One of Britain’s largest contributors to climate change is at a turning point. The construction industry, responsible for 18% of the country’s large particle pollution, is now taking steps towards sustainability. But how soon can the industry realistically achieve this?

Digitising paper processes, working towards ISO 14001 and 50001, along with reviewing the supply chain are all simple steps towards decarbonisation that construction firms can start taking today. There’s also an increased urgency to deliver sustainability commitments across the sector. 

Why must construction firms demonstrate their commitment to sustainability? 

In light of the net zero targets set out by the UK government, and as a sector responsible for 40% of the UK’s carbon emissions, with 50m tonnes of CO2 produced every year, it is immediately clear why the industry must commit to sustainable targets.  

Before 2030, the industry is expected to reduce its current emissions by at least 68%. The government has also made it clear that these targets are mandatory, especially for businesses bidding on government contracts worth over £5 million. To avoid being pushed out, businesses must act now. 

Construction firms must therefore overhaul their processes and review any practices, contractors, goods, materials, or procedures that work against these targets. This could mean a greater investment in alternative-fuelled work vans and machinery as well as enhanced pressures on subcontractors to meet requirements. 

What steps can construction businesses follow to improve sustainability? 

Work to ISO 14001 and ISO 50001 

Businesses aspiring to those high-ticket government contracts will need to highlight their dedication to reducing carbon emissions. They can achieve this by becoming accredited with ISO 14001 and ISO 50001. Those working towards ISO 14001 must outline carbon reduction targets for their organisation and determine a means to measure it.  

There is no obligation for firms to become net zero immediately, but working towards an international standard solidifies the business’s commitment to sustainability. Likewise, ISO 50001 shows how firms are addressing their impact on the planet and resources.   

Innovations in green building materials 

The use of green building materials is a vital component of achieving sustainable construction. Those have been available for some time but the pressure to meet sustainability targets will make green materials more widely used.

Such materials, like recycled steel and low-VOC paints, for example, offer numerous advantages for firms looking to reduce their environmental impact. For instance, using recycled steel and concrete decreases the need for the resource-intensive manufacturing process to create them from scratch. Similarly, low-VOC paints are designed to promote a much healthier indoor air quality. 

The trend towards better sustainability in the industry should also make green building materials more popular, with many users now choosing recycled or long-lasting materials over brand-new ones. As a result, the green building materials market is expected to grow to over £700 billion worldwide by 2033, leading to the further development of innovative and recyclable materials.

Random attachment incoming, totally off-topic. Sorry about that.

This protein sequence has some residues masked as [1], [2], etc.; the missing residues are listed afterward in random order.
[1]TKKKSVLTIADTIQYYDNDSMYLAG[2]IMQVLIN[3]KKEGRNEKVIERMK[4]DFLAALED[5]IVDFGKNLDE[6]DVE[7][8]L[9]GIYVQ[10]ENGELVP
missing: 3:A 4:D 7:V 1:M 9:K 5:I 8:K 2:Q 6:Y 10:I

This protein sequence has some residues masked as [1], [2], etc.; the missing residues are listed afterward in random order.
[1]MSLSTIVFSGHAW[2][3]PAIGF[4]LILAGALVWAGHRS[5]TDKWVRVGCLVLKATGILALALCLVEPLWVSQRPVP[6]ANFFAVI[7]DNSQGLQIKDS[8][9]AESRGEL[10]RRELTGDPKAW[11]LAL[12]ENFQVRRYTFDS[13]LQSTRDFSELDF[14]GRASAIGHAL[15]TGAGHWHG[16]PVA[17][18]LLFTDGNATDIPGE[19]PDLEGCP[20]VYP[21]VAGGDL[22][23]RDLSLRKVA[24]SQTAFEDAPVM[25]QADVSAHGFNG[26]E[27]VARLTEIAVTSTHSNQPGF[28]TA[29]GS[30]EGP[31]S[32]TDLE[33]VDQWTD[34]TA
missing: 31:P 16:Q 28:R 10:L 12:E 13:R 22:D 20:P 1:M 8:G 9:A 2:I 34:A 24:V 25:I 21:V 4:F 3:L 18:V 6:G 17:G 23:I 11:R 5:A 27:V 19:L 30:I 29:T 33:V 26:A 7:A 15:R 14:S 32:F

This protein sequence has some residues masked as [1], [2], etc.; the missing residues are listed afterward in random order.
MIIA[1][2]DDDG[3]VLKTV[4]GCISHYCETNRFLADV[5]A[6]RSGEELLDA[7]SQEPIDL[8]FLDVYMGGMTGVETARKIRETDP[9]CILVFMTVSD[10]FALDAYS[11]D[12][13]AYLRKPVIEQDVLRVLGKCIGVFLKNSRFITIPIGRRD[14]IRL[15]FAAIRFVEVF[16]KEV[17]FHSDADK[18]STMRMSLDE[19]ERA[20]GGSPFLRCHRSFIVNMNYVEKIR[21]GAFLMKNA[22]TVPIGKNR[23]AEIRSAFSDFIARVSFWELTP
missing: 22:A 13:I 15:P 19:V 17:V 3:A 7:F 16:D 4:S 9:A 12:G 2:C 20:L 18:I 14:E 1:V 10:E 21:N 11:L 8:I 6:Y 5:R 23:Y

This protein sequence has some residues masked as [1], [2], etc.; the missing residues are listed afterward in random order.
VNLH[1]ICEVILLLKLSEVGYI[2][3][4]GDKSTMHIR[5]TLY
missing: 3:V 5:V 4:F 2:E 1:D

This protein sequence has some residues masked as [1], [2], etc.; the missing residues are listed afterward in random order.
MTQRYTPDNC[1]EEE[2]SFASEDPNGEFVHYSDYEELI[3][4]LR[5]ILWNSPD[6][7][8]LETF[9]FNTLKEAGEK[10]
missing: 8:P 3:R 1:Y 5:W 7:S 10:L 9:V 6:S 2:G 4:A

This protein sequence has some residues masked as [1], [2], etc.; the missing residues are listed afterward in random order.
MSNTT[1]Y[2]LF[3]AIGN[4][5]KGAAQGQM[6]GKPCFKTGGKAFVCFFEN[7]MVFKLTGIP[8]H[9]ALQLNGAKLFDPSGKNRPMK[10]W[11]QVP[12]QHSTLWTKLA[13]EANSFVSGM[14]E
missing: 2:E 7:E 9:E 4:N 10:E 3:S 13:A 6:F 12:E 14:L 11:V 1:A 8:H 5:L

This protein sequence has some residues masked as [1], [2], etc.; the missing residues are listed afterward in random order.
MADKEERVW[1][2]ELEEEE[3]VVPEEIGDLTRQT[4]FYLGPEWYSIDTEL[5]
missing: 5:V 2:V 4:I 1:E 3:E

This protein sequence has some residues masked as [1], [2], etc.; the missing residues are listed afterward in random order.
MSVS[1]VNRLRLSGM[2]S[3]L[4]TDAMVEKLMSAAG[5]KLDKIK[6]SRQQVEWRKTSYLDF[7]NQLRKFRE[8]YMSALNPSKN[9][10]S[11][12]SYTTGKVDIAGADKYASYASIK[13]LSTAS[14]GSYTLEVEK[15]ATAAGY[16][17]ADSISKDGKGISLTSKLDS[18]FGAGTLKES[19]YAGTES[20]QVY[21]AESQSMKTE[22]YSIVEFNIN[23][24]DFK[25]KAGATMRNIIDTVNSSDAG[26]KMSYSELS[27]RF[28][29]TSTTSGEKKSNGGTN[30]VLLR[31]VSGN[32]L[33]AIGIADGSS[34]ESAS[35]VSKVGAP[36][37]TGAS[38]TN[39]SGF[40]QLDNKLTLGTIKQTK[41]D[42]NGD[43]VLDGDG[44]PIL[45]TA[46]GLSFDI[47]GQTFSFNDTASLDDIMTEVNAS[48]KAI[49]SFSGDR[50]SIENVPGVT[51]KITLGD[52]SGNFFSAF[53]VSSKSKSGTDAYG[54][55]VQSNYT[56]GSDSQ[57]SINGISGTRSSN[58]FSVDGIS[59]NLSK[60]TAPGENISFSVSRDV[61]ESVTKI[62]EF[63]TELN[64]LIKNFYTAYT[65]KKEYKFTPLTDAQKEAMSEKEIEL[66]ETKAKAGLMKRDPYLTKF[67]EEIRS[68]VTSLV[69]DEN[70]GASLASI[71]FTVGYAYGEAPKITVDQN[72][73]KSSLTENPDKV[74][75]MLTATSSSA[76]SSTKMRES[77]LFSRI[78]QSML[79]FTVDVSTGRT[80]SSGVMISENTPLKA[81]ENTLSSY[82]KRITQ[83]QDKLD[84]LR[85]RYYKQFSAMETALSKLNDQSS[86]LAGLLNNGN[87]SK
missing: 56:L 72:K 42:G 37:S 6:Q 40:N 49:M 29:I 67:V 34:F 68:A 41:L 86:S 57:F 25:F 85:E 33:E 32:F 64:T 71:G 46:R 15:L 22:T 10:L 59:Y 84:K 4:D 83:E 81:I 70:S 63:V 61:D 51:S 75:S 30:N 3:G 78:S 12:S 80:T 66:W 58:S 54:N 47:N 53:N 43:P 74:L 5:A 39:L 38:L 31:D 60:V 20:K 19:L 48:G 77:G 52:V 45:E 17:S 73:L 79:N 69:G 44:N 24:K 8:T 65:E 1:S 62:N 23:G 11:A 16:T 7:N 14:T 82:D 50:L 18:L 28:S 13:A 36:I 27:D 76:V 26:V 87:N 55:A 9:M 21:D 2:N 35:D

Energy-efficient design 

This use of greener materials should be established from the drawing stage. Thanks to BIM (Building Information Modelling) software, architects and engineers can focus on energy-efficient designs whereby they visualise where greater energy efficiencies can be adopted. Expectations for sustainability can be set much earlier on in a development project.  

Optimised supply chain 

The emissions produced by subcontractors, the delivery of goods and import materials all count towards a construction firm's total emissions. That is why monitoring emissions and optimising the supply chain can immediately offer some reduction in those greenhouse gas emissions. This can be made easier by contractors and subcontractors also be producing their emissions reports in a bid to remain an attractive choice for projects. 

Certain suppliers might use alternative-fuelled vehicles or follow more energy-efficient routes to complete deliveries. Likewise, for smaller projects, it could be more beneficial to source materials, services and goods within a local area, almost eradicating long delivery routes. 

Review of internal processes 

Leaving a physical paper trail behind can negatively impact emissions figures. Where possible, digitising certain paper-based procedures, such as goods received notes and invoicing, could work in favour of firms committed to reducing their greenhouse gas emissions.

In this case, using software, like a construction ERP system, can aid the process. Not only does it offer a futureproof solution for businesses needing to adapt quickly, but it also means productivity and efficiencies can be boosted too. 

Switch to renewable energy 

Transitioning to renewable energy is another way construction businesses can reduce their carbon emissions. Using solar, wind and geothermal power, construction projects can significantly reduce their reliance on fossil fuels, including gas, further demonstrating their commitment to the planet. Choosing renewable energy as part of an overall business strategy could also make firms more attractive for hire during the tender process. 

Crossing the finish line: how construction firms can prepare for strict sustainability measures 

From working towards ISO certifications to optimising the supply chain, there are plenty of opportunities for firms to invest in their business while exploring more sustainable pathways. With looming deadlines for both 2030 and 2050, imminent action is required. If the industry is to reduce 68% of emissions by 2030 and 100% of emissions by 2050, it is going to be a monumental task but one that could see businesses profit in the long run.